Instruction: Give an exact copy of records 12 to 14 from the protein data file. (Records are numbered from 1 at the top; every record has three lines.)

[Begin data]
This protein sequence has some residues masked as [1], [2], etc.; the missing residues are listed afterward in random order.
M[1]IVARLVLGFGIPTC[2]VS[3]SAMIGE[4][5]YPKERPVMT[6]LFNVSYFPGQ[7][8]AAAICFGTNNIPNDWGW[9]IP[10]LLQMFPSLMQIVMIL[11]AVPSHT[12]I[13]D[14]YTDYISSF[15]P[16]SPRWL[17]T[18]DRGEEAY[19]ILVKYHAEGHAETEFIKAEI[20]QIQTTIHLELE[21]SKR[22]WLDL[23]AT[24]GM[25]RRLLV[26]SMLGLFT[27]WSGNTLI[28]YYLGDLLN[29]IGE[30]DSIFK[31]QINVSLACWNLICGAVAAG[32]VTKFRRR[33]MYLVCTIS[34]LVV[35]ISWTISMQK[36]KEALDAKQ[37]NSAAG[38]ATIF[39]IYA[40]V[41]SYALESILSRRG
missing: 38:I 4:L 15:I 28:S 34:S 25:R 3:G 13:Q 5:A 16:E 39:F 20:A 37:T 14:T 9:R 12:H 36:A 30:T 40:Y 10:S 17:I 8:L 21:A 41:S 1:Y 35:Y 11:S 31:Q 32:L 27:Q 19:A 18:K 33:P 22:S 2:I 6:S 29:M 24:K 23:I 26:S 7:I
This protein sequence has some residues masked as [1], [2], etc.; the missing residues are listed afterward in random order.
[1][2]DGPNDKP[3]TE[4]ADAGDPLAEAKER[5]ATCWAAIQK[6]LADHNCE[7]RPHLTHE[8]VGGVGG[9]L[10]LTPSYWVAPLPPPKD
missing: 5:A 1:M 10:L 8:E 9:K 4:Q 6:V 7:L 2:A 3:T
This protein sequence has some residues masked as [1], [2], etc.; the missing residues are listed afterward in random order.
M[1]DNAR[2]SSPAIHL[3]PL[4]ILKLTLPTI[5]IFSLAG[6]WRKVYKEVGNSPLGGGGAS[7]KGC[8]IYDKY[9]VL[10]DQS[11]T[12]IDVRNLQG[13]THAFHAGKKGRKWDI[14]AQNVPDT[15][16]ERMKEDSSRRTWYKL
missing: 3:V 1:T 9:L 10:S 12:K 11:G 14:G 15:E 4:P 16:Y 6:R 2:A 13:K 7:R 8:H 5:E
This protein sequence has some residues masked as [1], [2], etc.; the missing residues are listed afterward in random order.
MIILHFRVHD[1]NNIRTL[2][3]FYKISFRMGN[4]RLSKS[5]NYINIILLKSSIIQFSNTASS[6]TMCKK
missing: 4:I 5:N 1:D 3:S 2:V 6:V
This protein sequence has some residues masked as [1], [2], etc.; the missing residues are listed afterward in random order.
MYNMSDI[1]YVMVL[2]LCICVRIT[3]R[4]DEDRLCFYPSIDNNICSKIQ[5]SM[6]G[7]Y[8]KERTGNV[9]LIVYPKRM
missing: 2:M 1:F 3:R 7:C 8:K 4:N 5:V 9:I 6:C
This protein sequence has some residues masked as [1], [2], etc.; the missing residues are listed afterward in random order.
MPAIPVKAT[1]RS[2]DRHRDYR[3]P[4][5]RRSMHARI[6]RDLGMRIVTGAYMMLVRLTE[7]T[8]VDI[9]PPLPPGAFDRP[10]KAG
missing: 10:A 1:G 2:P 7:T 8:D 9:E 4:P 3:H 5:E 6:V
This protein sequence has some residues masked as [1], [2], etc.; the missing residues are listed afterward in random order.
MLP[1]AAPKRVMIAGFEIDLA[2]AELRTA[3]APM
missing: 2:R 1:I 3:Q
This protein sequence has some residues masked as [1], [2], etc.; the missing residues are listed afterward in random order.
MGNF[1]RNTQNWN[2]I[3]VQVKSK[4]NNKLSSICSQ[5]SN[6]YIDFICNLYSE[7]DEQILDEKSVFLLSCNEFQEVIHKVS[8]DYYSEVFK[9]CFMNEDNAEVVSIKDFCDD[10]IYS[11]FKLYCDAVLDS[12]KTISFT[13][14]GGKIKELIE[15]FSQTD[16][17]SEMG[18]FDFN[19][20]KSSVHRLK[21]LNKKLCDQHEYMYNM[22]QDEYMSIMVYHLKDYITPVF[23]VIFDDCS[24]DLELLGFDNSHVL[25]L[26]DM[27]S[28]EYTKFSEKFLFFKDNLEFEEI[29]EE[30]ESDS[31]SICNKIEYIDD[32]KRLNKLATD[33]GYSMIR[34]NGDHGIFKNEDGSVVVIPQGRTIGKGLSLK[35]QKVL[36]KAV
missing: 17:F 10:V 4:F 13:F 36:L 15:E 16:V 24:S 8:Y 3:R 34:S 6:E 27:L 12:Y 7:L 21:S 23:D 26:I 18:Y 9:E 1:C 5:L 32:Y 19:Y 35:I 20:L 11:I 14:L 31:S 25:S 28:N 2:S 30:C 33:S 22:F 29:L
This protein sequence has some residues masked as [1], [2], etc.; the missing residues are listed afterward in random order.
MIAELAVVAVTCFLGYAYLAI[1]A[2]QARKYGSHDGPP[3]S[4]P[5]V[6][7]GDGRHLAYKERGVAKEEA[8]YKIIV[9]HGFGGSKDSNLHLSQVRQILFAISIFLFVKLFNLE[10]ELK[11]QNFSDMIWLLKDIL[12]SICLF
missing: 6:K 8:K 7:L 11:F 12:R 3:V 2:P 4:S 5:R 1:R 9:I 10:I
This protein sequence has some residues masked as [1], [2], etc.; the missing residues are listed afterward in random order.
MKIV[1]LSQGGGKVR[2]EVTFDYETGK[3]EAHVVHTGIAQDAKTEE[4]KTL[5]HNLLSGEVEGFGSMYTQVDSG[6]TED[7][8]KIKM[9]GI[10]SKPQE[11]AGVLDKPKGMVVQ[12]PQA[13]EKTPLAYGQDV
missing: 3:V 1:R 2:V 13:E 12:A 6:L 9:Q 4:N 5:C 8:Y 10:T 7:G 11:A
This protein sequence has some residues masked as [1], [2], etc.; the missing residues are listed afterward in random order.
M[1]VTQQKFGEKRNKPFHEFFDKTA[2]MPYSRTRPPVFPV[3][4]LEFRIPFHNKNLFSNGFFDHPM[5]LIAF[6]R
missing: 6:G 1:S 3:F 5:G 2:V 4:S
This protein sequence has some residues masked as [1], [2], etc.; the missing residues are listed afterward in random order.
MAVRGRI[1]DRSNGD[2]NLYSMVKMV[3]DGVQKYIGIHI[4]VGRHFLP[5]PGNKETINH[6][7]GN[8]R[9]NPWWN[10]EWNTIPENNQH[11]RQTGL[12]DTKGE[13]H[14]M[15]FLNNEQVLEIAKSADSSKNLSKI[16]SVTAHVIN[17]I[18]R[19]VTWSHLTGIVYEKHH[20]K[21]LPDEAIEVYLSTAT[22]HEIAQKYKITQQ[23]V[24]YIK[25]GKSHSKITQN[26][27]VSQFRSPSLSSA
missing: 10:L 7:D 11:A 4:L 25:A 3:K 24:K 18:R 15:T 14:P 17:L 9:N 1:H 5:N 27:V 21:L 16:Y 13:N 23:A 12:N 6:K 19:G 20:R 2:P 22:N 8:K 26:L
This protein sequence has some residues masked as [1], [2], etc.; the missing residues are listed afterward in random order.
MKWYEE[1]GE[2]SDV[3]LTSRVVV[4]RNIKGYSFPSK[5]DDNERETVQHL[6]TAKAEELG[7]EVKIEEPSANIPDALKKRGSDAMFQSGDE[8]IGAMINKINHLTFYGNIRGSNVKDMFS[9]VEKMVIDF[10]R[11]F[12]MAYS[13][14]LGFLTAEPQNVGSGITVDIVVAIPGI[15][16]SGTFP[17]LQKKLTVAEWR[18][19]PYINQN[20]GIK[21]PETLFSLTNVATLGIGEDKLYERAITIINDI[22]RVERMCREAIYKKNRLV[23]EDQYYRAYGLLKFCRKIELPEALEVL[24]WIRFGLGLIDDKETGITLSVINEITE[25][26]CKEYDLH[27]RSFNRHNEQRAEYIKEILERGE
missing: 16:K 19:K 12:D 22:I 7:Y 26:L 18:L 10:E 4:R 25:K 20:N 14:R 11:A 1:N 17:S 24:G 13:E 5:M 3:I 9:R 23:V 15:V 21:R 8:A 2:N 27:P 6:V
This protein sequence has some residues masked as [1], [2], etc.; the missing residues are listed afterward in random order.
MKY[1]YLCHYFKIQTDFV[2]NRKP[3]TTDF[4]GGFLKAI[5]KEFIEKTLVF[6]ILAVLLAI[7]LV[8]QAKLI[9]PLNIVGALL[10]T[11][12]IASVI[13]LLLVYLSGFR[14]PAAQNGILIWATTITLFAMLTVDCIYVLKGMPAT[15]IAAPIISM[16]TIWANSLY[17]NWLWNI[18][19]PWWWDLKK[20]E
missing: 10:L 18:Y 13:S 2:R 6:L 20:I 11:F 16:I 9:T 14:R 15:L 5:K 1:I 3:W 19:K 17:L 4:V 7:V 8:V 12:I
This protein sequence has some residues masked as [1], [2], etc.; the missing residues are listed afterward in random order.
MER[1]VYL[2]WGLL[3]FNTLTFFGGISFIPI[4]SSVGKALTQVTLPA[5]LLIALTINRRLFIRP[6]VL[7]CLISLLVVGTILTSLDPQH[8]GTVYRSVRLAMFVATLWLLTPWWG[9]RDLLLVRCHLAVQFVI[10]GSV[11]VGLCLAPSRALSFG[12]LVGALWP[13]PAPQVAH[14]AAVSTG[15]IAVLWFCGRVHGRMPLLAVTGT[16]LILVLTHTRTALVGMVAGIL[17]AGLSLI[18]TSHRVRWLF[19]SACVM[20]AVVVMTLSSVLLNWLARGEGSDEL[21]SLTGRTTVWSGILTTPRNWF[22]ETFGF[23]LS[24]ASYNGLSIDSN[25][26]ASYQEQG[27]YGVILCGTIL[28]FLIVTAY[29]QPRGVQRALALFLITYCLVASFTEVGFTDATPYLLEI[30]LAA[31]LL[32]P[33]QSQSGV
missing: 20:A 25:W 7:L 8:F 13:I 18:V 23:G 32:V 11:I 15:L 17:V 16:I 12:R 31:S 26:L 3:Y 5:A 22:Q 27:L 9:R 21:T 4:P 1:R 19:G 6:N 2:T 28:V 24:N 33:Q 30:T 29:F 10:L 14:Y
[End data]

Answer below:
This protein sequence has some residues masked as [1], [2], etc.; the missing residues are listed afterward in random order.
MAVRGRI[1]DRSNGD[2]NLYSMVKMV[3]DGVQKYIGIHI[4]VGRHFLP[5]PGNKETINH[6][7]GN[8]R[9]NPWWN[10]EWNTIPENNQH[11]RQTGL[12]DTKGE[13]H[14]M[15]FLNNEQVLEIAKSADSSKNLSKI[16]SVTAHVIN[17]I[18]R[19]VTWSHLTGIVYEKHH[20]K[21]LPDEAIEVYLSTAT[22]HEIAQKYKITQQ[23]V[24]YIK[25]GKSHSKITQN[26][27]VSQFRSPSLSSA
missing: 10:L 7:D 11:A 4:L 25:A 3:K 24:K 18:R 15:T 14:P 17:L 9:N 1:H 5:N 27:V 21:L 16:Y 13:N 23:A 12:N 6:K 19:G 20:R 2:P 22:N 8:K 26:L
This protein sequence has some residues masked as [1], [2], etc.; the missing residues are listed afterward in random order.
MKWYEE[1]GE[2]SDV[3]LTSRVVV[4]RNIKGYSFPSK[5]DDNERETVQHL[6]TAKAEELG[7]EVKIEEPSANIPDALKKRGSDAMFQSGDE[8]IGAMINKINHLTFYGNIRGSNVKDMFS[9]VEKMVIDF[10]R[11]F[12]MAYS[13][14]LGFLTAEPQNVGSGITVDIVVAIPGI[15][16]SGTFP[17]LQKKLTVAEWR[18][19]PYINQN[20]GIK[21]PETLFSLTNVATLGIGEDKLYERAITIINDI[22]RVERMCREAIYKKNRLV[23]EDQYYRAYGLLKFCRKIELPEALEVL[24]WIRFGLGLIDDKETGITLSVINEITE[25][26]CKEYDLH[27]RSFNRHNEQRAEYIKEILERGE
missing: 16:K 19:K 12:D 22:I 7:Y 26:L 18:L 10:E 4:R 25:K 20:N 14:R 11:A 1:N 17:S 24:G 13:E 5:M 3:I 9:R 23:V 15:V 21:R 8:A 2:N 27:P 6:V
This protein sequence has some residues masked as [1], [2], etc.; the missing residues are listed afterward in random order.
MKY[1]YLCHYFKIQTDFV[2]NRKP[3]TTDF[4]GGFLKAI[5]KEFIEKTLVF[6]ILAVLLAI[7]LV[8]QAKLI[9]PLNIVGALL[10]T[11][12]IASVI[13]LLLVYLSGFR[14]PAAQNGILIWATTITLFAMLTVDCIYVLKGMPAT[15]IAAPIISM[16]TIWANSLY[17]NWLWNI[18][19]PWWWDLKK[20]E
missing: 10:L 18:Y 13:S 2:R 6:L 20:I 11:F 16:I 9:T 14:R 15:L 5:K 1:I 3:W 19:K 17:L 4:V 7:V 8:V 12:I